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  • Writer's pictureDAC-CSO Reference Group

It’s not enough and it's not ODA

It’s not enough and it's not ODA: with global crises growing in scale and severity, ODA levels must match increasing needs for sustainable development

Today, the Organisation for Economic Cooperation and Development (OECD) announced that over the course of 2022 the members of the Development Assistance Committee allocated USD 204 Billion to Official Development Assistance (ODA) and confirmed the anticipated significant impact of the war in Ukraine on aid allocations. The figures again fall well short of key targets of 0.7%/GNI and .15-.2%/GNI to LDCs.

The impact is due both to the redirection of ODA to the humanitarian response in Ukraine, reconstruction and recovery and the substantial increase of in-donor country refugee costs across DAC countries which amounted to 14.4% of ODA in 2022. These figures have reached their highest level ever in 2022 and highlight very substantial impacts on aid resulting from in-donor refugee costs in support of Ukrainian refugees in European countries. Counting in-donor refugee costs is voluntary in DAC statistical reporting of ODA yet 28 out of 30 DAC members reported already scarce ODA resources spent on hosting refugees in their countries. Countries can and should support the reception of refugees and asylum seekers, but the budgetary costs should be covered through alternative financing and budget sources to the ones already allocated to ODA. CSOs have long argued that the human rights obligations of all states to receive refugees should not be used as an excuse for aid providers to spend development budgets at home, inflating aid and reducing vital resources for people living in poverty globally.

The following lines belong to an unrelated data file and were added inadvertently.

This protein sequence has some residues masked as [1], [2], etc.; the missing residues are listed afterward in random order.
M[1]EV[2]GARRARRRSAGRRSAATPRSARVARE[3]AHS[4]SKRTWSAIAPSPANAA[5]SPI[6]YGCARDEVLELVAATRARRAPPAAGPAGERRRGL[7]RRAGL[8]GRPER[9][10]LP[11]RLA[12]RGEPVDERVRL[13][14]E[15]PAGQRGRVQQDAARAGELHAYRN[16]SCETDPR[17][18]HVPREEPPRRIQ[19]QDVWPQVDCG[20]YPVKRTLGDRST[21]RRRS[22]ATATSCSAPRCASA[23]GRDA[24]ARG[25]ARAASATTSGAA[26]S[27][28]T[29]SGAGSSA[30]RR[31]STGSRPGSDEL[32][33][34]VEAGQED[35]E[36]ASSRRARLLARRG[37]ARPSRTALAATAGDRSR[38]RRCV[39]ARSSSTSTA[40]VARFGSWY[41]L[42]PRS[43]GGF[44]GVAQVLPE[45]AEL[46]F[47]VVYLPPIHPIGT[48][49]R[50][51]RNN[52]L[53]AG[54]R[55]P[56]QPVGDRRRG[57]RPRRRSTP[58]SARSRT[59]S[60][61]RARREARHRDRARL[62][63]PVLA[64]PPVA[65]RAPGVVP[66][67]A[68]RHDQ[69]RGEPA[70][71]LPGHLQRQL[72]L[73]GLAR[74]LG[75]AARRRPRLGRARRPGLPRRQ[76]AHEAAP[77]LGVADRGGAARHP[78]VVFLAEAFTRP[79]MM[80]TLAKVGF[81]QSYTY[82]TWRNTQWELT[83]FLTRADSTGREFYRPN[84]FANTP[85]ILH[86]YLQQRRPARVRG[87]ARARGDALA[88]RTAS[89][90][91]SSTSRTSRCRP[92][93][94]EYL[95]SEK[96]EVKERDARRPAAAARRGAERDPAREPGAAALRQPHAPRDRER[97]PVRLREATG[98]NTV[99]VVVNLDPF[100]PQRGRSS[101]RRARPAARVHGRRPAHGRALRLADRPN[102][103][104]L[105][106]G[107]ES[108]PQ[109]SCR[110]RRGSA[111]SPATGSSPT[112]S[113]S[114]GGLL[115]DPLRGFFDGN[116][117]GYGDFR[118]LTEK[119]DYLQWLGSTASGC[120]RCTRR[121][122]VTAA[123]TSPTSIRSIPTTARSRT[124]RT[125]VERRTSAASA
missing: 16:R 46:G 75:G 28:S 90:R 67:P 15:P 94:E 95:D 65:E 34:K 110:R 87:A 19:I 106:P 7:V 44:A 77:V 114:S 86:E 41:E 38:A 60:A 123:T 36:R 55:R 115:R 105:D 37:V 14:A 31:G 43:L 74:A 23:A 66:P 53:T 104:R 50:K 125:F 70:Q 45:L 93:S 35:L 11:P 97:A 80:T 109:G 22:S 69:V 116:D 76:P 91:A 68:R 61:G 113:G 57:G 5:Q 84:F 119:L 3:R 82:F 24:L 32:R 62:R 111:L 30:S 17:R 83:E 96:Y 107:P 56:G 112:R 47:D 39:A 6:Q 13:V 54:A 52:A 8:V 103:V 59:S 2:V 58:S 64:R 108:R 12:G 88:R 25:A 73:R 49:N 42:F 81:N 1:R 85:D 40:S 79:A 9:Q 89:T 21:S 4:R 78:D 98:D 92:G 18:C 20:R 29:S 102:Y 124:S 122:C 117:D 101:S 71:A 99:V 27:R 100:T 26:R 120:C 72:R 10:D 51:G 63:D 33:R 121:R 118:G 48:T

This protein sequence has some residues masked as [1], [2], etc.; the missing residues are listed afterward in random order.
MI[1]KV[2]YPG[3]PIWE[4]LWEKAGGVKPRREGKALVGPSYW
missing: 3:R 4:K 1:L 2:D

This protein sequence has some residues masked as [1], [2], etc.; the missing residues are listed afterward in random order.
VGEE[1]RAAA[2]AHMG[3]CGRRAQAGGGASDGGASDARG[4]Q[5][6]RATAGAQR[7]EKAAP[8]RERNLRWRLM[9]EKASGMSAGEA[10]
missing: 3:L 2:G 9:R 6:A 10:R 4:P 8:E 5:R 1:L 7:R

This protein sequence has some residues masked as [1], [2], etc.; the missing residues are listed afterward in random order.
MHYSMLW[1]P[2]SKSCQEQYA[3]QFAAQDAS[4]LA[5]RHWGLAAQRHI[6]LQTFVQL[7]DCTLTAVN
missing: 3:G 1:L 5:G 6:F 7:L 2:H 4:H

The scale of the conflict in Ukraine and the massive displacement it has caused require a large-scale humanitarian response as well as longer-term investments and reconstruction efforts. While the international donor community has demonstrated timely and comprehensive support to Ukraine, crises elsewhere driven by poverty, poor governance, climate change, inequality and conflict continue and deepen with far less attention and support, both financially and politically.

The significant redirection of development assistance from poverty reduction, resilience, peacebuilding, and climate change mitigation and adaptation efforts in the world’s poorest and most fragile contexts towards refugee costs in DAC member states is a complete departure from ODA’s core objective of measuring donor efforts that contribute to sustainable development in developing countries. It risks undermining long-term development efforts, leaving marginalised people behind, and can have long-lasting global implications, including for peace and stability.

ODA levels must match increasing needs and reflect a corresponding solidarity with marginalised people across the world.

Support for Ukraine and countries affected by Russia’s invasion does require massive resources for many years, with the World Bank recently estimating reconstruction cost alone at $411 billion over the next ten years (and growing).[1] To put this amount into perspective, total humanitarian and development support for Afghanistan from DAC and multilateral donors, also a major foreign policy driver for ODA at the time, was $53 billion between the ten-year period, 2007 and 2016.

Ukraine is a lower middle-income country, eligible for ODA. But in the context of a war the scale of which is unprecedented in modern times, CSOs are deeply concerned about how urgent development and humanitarian finance priorities for other developing countries will be negatively affected by massive increases in ODA to address Ukraine’s reconstruction. In order to achieve the SDGs, as the climate emergency continues its devastating impacts on people living in vulnerable situations, donors must not only maintain current levels of ODA, but substantially ramp up additional support for these purposes, over and above resources needed to address Ukraine reconstruction.